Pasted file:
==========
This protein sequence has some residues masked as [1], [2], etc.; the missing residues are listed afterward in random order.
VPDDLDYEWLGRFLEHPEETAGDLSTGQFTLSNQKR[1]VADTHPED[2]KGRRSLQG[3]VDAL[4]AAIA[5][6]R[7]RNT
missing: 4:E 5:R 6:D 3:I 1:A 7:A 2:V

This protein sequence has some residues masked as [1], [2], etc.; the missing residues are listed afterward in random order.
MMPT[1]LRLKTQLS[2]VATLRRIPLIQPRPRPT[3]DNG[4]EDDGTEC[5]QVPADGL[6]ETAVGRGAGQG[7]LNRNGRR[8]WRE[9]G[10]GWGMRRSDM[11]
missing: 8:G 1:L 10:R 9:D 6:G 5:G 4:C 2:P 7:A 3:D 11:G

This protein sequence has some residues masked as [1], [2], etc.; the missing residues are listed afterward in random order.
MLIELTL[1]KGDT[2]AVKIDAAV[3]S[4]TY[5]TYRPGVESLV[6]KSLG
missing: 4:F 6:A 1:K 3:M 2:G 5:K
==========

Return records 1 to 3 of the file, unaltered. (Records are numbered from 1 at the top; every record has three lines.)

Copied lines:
This protein sequence has some residues masked as [1], [2], etc.; the missing residues are listed afterward in random order.
VPDDLDYEWLGRFLEHPEETAGDLSTGQFTLSNQKR[1]VADTHPED[2]KGRRSLQG[3]VDAL[4]AAIA[5][6]R[7]RNT
missing: 4:E 5:R 6:D 3:I 1:A 7:A 2:V

This protein sequence has some residues masked as [1], [2], etc.; the missing residues are listed afterward in random order.
MMPT[1]LRLKTQLS[2]VATLRRIPLIQPRPRPT[3]DNG[4]EDDGTEC[5]QVPADGL[6]ETAVGRGAGQG[7]LNRNGRR[8]WRE[9]G[10]GWGMRRSDM[11]
missing: 8:G 1:L 10:R 9:D 6:G 5:G 4:C 2:P 7:A 3:D 11:G

This protein sequence has some residues masked as [1], [2], etc.; the missing residues are listed afterward in random order.
MLIELTL[1]KGDT[2]AVKIDAAV[3]S[4]TY[5]TYRPGVESLV[6]KSLG
missing: 4:F 6:A 1:K 3:M 2:G 5:K